In our years of overseas ministry, there was much satisfaction in the experience of “finishing” a certain job or project – the accounting trial-balance that finally balanced! – (That was before computer accounting systems!) – the final piece of corrugated iron or aluminum cap put on the new roof, the last interminable church council meeting making plans for the next area-wide church conference, the translation job finished and finally sent to the publisher! Or the 100 (or 1000!) other things I was sure I had finished.
I know, the term “finishing” has quite a fluid meaning – that which you finished yesterday may need adjustment today; that church activity or decision may continually need to be fine tuned. That planned evangelistic safari was now over – and the next job was the beginning of “follow-up” planning!
In all cases, however, that “finishing” gives a sense of accomplishment and real thanks to the Lord for His help and direction and real gratefulness for all the Tanzanian pastors, elders, deacons, Christians – all who were part of what happened. Challenge always remains – the challenge of those without Christ who need to know; the challenge of the Body of Christ which needs maturity; the challenge of any “job” that yet needs to be done (or re-done!).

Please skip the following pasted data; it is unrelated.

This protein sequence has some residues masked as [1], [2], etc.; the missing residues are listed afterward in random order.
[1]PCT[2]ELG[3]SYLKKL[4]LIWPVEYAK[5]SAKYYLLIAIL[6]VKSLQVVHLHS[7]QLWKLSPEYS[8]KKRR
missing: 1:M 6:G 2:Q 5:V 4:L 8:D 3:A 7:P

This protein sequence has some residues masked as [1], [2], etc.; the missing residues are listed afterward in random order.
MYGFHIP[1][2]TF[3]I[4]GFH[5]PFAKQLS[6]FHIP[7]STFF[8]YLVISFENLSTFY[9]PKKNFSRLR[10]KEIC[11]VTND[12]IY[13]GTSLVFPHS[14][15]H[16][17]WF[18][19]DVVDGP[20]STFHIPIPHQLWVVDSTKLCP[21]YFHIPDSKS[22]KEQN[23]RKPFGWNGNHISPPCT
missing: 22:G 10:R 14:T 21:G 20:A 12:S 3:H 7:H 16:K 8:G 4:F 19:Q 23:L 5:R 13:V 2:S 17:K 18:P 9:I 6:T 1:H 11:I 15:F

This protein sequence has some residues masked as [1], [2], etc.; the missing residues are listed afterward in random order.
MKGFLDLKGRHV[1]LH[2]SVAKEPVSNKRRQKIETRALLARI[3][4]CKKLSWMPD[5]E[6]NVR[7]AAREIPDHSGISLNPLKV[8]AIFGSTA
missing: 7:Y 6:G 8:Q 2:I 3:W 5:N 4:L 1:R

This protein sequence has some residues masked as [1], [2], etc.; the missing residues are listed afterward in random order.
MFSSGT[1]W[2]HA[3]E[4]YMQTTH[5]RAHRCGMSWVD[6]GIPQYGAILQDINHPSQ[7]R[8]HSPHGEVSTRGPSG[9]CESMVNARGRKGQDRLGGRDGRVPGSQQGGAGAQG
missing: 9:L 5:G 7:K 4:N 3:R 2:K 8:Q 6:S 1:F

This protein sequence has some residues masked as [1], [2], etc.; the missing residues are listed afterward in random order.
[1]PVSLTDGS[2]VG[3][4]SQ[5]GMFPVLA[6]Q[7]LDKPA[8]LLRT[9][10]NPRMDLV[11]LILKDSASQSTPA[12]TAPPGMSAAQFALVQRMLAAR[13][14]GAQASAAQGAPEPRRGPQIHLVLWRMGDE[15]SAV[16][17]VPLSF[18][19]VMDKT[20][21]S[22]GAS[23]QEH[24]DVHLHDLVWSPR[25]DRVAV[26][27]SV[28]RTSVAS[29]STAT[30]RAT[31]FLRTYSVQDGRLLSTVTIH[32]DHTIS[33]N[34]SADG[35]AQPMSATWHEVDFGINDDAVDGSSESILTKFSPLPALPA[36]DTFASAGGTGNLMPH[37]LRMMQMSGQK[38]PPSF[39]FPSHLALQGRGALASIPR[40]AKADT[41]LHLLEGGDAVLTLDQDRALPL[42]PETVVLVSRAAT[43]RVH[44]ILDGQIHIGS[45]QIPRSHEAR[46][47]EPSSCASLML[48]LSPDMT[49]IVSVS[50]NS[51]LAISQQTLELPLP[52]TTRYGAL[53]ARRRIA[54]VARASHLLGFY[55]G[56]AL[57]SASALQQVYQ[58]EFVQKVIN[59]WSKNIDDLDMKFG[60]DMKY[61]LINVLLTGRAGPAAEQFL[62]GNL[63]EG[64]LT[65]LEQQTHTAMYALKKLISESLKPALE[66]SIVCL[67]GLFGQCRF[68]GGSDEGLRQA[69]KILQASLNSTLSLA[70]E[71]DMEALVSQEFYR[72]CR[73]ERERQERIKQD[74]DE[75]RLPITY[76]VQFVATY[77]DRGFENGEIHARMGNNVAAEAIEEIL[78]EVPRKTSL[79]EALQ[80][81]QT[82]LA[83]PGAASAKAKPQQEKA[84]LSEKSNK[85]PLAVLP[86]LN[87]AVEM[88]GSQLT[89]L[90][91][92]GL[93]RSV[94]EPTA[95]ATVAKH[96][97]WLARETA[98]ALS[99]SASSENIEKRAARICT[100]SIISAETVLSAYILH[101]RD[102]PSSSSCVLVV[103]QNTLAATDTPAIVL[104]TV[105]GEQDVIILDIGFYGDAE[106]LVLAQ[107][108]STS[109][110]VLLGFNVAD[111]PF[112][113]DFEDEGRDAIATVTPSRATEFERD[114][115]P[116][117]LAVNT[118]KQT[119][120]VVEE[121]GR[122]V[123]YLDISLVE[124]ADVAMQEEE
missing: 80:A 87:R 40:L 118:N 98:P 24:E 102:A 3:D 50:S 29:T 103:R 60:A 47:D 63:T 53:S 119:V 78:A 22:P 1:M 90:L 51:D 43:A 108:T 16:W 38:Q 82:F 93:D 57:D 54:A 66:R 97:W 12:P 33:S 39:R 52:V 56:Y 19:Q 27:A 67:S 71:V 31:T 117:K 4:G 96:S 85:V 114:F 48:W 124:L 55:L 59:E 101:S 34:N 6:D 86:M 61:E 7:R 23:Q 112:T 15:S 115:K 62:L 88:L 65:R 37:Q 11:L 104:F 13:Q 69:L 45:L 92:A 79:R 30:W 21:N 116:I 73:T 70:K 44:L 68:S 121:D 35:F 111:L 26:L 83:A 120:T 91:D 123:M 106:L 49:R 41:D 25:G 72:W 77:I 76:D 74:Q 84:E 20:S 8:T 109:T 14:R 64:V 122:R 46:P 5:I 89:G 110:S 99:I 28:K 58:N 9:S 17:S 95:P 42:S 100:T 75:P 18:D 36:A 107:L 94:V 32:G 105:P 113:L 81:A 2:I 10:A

I think that any one of us who loves the Lord looks forward to the day, as the Apostle Paul said in 2Tim. 4:7, “I have fought the good fight. I have finished the course. I have kept the faith”. In the meantime we continue to minister, we continue to serve – we continue to “finish”, yet we find there is much unfinished. So, we continue on (oops! Grammar problem. Wikipedia says “it is pleonastic to follow [continue] with “on””!). But no matter the degree of completion of a specific ministry, the Lord tells us in a parable to “… occupy till I come”(Luke 19:13). So we keep busy with what He has for us, looking forward to His return. Until we, too, have “… finished the course … “).